My Question For WGA President Patric Verrone (And His Answer)by David Brownstein
I had the pleasure of doing a web-radio interview last week on one of my favorite topics: Hollywood Leadership and the Writer’s Guild Strike. Hosted by Coach Tom Floyd, guests were Patric Verrone, President of the WGA, Jonathan Handel, attorney at TroyGould, Coach (and friend) Sherry Ziff Lester and me.
The Leadership Learning?
Of course I’m always listening for the leadership opportunities and ways we can do things differently in Hollywood. In the beginning of our conversation Patric was explaining the events and months preceding the vote and decision to strike. Obviously lots of frustrating time passed that led to the lengthy strike.
But Here Was My Question To Him
Patric, obviously, it was a successful strike and you got great things. With what you learned by the end of the strike —if you could go back in time now—what might have worked differently in July that you discovered in January?
Well, I think the key thing was the involvement of the CEOs. When we were bargaining from July through October, we were bargaining with what Tom referred to as the AMPTP (The Alliance of Motion Picture and Television Producers).
This is an entity that’s set up by the studios, and networks, and other independent production entities, of which there are very, very few now that matter. It’s set up so that they can bargain together. It has an advantage from our perspective too, in that you make one deal and it applies to everybody.
But the people who populate the actual negotiating committee for the side are labor vice presidents. They’re executives within the companies, who are there, basically, to say no.
The decision makers among the studios and networks—the CEOs—were not integrally involved in the process. We had some, what we call, back-channel conversations with a few of them during these weeks and months, but they were not in the day-to-day process.
And it was very difficult to get, as I said, these labor executives, who had been doing this in some cases for almost 30 years, to say anything other than no, ‘cause that’s what they were empowered to say and do.
So had we gotten the CEOs involved earlier, I think we might have been able to make the progress that we eventually did make, earlier.
When you finally did get direct communication with them, what was their attitude?
Well, it differed from executive to executive. But obviously, when we had the conversations with them in January and early February—there had been, at that point, a two-and-a-half-month strike—and a very powerful one that shut down production.
And despite what they’re saying to their stockholders and their earnings goals right now, it was a strike that affected them and this hurt their business. So their interest at that time, specifically, the 2007-2008 television season was about to collapse.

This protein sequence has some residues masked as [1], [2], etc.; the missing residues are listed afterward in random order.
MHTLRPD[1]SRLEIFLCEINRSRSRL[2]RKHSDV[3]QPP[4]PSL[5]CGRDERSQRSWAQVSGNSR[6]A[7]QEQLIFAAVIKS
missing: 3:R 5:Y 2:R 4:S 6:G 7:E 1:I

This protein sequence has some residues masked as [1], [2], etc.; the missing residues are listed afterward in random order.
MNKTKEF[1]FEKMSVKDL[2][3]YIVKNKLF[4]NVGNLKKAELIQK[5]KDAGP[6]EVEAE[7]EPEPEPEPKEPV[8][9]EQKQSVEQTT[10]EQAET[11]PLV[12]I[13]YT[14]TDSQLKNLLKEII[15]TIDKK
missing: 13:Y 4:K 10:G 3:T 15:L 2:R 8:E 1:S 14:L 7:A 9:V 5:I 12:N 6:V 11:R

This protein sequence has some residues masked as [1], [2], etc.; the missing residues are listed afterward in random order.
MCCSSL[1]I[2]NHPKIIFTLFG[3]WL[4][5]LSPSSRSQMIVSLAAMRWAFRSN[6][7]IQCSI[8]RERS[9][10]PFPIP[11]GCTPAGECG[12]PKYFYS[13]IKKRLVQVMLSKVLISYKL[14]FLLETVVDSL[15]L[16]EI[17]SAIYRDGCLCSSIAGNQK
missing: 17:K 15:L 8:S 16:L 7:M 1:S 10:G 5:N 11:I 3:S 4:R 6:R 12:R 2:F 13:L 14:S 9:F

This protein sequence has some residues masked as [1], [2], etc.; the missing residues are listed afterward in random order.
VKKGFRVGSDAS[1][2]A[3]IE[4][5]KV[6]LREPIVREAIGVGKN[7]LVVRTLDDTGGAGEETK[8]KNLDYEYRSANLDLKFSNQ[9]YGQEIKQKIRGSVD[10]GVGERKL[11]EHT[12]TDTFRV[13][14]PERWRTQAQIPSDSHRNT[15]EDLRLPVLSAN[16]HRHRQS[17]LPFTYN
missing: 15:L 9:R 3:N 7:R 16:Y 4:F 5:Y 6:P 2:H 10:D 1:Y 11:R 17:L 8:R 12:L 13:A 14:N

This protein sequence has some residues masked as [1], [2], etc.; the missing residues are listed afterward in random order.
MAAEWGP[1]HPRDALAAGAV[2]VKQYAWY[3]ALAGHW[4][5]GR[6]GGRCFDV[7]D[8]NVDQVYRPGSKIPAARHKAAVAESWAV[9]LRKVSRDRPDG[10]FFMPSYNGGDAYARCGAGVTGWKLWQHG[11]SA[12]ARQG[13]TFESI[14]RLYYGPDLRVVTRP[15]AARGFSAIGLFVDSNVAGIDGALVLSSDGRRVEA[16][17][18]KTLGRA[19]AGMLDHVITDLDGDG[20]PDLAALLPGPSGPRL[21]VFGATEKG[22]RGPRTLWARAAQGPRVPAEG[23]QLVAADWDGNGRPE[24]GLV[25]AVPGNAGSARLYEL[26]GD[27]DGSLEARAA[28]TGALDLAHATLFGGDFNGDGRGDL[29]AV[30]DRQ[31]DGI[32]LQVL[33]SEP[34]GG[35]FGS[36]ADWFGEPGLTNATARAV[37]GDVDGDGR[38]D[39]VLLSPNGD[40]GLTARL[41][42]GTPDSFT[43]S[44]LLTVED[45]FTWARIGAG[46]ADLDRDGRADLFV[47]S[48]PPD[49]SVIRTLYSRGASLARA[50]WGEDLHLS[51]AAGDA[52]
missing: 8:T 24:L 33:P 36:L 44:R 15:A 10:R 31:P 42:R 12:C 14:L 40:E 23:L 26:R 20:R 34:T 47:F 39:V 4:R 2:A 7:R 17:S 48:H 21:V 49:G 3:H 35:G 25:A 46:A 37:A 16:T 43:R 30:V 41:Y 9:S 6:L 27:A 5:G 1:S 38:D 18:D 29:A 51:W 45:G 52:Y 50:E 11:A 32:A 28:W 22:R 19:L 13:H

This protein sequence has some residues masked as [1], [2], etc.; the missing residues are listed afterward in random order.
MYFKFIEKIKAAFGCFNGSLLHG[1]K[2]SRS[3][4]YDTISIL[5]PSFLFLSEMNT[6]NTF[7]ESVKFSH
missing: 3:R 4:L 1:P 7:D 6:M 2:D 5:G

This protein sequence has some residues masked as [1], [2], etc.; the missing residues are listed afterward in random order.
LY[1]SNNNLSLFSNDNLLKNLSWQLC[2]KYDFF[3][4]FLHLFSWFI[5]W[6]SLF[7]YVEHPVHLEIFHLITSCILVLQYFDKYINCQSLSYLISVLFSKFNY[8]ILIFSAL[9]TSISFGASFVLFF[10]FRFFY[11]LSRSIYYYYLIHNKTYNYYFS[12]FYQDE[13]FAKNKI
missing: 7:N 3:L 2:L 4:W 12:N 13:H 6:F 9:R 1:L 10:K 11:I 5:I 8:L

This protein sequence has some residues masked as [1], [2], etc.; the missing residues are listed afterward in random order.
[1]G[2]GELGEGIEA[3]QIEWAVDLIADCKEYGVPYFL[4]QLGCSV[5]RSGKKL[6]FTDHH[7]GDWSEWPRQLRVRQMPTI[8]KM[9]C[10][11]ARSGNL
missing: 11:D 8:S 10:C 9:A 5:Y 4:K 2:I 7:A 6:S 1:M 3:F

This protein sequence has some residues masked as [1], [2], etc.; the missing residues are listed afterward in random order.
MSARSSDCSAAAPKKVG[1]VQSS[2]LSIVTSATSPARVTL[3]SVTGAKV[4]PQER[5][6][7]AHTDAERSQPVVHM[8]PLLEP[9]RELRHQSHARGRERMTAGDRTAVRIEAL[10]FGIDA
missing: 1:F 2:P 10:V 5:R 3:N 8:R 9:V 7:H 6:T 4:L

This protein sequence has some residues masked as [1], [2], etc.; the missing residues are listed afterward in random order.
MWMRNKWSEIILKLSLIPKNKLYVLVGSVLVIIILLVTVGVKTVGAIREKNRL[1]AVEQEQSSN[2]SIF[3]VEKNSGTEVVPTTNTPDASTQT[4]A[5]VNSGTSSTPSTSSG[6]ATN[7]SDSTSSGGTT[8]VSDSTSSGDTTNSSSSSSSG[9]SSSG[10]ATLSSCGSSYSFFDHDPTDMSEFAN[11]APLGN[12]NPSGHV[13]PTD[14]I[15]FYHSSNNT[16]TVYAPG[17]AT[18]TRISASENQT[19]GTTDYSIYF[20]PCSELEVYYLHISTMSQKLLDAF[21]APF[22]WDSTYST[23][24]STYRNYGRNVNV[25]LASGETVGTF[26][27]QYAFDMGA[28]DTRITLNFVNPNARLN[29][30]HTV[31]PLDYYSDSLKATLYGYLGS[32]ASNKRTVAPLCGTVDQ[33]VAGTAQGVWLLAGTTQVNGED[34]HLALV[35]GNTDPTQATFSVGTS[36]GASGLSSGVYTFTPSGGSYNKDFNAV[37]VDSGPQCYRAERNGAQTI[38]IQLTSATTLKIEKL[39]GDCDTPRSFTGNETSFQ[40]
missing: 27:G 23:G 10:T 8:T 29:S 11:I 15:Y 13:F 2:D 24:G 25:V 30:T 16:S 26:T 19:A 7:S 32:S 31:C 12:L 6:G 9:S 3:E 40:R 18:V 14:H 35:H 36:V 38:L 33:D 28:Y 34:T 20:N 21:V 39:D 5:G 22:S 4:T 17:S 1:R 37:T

Next year’s pilot season—the development of pilots for the 2008-2009 season—was dead in the water, and was about to also collapse. And the Oscars was in serious jeopardy. We had shut down the Golden Globes….
So the CEOs were interested in ending the strike, in making a deal that would prevent those three things from happening. So the particular personalities of these gentlemen—who were all extraordinarily professional and hard bargainers, but good bargainers—made the experience overall one of let’s see how we can make a deal.
——(end of transcript)
So here’s what I see as the important learning of this information.
In Hollywood, we tend to "outsource conflict" as writer/producer Rob Long puts it. We hide behind our agents, managers, lawyers, business affairs people and any representative we can to avoid direct conflict.
In theory this is supposed to allow creatives to work with other creatives without having to get involved in all those messy deal-making disagreements over points, territories, terms and credit.
The downsides are several. On one hand sometimes a deal will fall apart or be substantially delayed because our representative took a harder line than we would have liked. (Conversely, sometimes our reps get better deals than we might have gotten without them)
Developing Our Negotiating Muscles
But more importantly to the leadership discussion, we do not get to develop our negotiating muscles, or develop the understanding of the deal points to help us grow in our sophistication of the business issues at hand.
And by learning to be unafraid of conflict, we keep in better touch with the realities of life, creation and business.
My question, looking forward in the talent/labor negotiations to come, again in 3 years is this: Will the WGA leadership of 3 years from now take the initiative to make direct contact with the studio heads who they just recently made a deal with, or will a new generation of WGA leaders (with 2 year terms) begin negotiating about chairs with Nick Counter again?
And In The Future?
How will the current WGA leadership pass down what they learned to their next generation of leaders?
And will the CEO’s be open to direct talks earlier in the process or wait until a strike is in progress to get more directly involved?
Who do you think showed great leadership in the strike?
What would you have done differently?